Exercise Makes You Younger
As we age, our bodies change in ways that challenge athletic ability. But exercise also can slow down—and in some cases even prevent—some of the physiological ravages of time.
What's the Latest Development?
Many of the biological changes physicians have assumed to be inevitable consequences of the aging process can be delayed, even prevented, by exercising. Among the lamentable changes which exercise can prevent are the loss of motor neurons which make vital connections between muscle fibers. "It will [also] partially, but not completely, prevent arterial stiffening with age and completely prevent the dysfunction of the arterial lining that develops with age, says Douglas Seals, a physiologist at the University of Colorado at Boulder.
What's the Big Idea?
"Exercise, it turns out, is probably as powerful as any other kind of prevention strategy or treatment that has been assessed so far," says Seal. That will come as welcome news to those wishing to stay young without spending fortunes on anti-aging procedures or late-stage medical procedures. Jim Hagberg, a professor of kinesiology at the University of Maryland in College Park, says: "A lot of things that we thought were just inherent to the aging process and were going to happen no matter what don't really have to happen if you maintain an appropriate lifestyle."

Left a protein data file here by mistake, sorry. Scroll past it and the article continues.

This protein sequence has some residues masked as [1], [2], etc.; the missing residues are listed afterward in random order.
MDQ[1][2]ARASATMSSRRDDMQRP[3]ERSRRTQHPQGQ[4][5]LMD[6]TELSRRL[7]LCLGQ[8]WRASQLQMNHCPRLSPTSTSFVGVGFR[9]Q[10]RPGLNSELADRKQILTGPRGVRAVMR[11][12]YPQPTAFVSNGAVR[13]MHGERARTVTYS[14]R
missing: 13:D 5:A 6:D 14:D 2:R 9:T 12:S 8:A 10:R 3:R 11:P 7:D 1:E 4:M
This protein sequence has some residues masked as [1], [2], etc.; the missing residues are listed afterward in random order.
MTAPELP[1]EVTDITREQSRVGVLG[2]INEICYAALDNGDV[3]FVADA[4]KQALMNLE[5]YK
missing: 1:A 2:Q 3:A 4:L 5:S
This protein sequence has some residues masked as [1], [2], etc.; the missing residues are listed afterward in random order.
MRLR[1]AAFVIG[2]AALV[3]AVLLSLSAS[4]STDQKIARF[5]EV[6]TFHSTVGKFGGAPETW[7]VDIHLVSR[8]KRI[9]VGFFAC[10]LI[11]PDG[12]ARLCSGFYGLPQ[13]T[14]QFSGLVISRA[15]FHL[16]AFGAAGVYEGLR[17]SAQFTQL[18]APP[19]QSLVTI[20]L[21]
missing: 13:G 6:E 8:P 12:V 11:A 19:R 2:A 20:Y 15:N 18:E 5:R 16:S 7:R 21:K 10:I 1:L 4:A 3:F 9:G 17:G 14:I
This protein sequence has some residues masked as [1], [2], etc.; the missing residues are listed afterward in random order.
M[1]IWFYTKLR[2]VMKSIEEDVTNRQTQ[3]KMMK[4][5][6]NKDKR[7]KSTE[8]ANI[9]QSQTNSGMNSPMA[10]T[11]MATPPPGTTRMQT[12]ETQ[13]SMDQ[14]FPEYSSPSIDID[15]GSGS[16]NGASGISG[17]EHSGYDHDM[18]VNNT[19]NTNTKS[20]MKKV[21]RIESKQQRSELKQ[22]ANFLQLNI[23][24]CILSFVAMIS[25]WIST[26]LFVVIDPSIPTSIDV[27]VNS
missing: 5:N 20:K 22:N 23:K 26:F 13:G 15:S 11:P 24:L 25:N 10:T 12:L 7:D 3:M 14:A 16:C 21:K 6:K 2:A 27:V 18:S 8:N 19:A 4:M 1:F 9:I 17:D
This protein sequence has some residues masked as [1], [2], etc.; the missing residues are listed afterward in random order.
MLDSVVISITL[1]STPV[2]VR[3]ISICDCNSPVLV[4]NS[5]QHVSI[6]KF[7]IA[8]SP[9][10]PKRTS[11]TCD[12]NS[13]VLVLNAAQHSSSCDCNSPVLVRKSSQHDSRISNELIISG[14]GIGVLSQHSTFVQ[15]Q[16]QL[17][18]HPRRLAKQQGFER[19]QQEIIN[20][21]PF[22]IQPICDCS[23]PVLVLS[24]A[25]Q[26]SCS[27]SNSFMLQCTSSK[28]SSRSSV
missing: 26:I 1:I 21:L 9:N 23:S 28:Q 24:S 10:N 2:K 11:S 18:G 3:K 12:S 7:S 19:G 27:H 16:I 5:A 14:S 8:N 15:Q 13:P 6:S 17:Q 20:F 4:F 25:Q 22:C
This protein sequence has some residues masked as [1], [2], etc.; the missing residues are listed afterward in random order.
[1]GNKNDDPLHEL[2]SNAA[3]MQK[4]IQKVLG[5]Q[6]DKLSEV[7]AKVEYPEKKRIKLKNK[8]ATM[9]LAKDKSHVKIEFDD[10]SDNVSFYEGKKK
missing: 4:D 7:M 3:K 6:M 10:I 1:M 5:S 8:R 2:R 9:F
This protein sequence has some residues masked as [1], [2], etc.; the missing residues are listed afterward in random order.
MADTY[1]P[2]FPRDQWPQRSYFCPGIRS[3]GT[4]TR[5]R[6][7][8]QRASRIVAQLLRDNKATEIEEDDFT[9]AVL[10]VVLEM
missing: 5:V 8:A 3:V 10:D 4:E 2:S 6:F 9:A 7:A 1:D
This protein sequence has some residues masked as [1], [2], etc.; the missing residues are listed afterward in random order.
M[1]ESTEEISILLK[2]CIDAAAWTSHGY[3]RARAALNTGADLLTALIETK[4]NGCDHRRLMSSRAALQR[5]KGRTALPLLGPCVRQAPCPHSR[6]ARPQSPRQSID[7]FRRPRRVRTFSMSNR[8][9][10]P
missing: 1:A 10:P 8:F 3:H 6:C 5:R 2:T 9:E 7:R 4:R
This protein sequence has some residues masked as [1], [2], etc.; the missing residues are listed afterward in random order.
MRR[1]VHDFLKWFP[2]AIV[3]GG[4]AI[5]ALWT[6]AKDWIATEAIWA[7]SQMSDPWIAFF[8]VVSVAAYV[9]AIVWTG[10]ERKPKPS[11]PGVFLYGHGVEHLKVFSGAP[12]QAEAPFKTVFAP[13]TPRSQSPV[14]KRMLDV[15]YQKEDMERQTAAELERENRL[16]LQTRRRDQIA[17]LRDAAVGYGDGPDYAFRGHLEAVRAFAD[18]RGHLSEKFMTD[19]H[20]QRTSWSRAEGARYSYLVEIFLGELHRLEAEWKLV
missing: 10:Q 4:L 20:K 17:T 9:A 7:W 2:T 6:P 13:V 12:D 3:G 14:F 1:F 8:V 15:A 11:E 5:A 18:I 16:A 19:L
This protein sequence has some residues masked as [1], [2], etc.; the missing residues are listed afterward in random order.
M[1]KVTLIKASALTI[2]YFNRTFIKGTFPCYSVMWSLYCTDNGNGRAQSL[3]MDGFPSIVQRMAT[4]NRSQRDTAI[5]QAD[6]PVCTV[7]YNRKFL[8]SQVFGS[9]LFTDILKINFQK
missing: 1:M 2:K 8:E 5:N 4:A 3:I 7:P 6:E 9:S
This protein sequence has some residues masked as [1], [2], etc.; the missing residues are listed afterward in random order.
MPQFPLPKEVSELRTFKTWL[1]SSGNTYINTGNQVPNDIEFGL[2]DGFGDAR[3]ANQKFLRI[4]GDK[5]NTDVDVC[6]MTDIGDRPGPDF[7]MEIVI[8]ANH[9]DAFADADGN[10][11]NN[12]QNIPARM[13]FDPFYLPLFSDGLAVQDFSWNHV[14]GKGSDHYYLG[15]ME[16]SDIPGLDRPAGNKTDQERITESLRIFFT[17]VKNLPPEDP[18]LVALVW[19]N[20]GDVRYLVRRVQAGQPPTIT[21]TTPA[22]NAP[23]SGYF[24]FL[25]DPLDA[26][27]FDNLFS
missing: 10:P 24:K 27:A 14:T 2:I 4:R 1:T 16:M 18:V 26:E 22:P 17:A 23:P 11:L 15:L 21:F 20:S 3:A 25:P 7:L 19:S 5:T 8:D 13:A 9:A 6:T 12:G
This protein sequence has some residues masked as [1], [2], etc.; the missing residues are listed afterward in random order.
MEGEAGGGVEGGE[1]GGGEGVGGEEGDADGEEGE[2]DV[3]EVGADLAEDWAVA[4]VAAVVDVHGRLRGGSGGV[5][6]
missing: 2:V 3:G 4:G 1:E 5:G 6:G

Our experience of time may be blinding us to its true nature, say scientists.
- Time may not be passing at all, says the Block Universe Theory.
- Time travel may be possible.
- Your perception of time is likely relative to you and limited.
From questionable shipwrecks to outright attacks, they clearly don't want to be bothered.
- Many have tried to contact the Sentinelese, to write about them, or otherwise.
- But the inhabitants of the 23 square mile island in the Bay of Bengal don't want anything to do with the outside world.
- Their numbers are unknown, but either 40 or 500 remain.
At least he wasn't burned at the stake, right?
- The letter suggests Galileo censored himself a bit in order to fly more under the radar. It didn't work, though.
- The Royal Society Journal will publish the variants of the letters shortly, and scholars will begin to analyze the results.
- The letter was in obscurity for hundreds of years in Royal Society Library in London.
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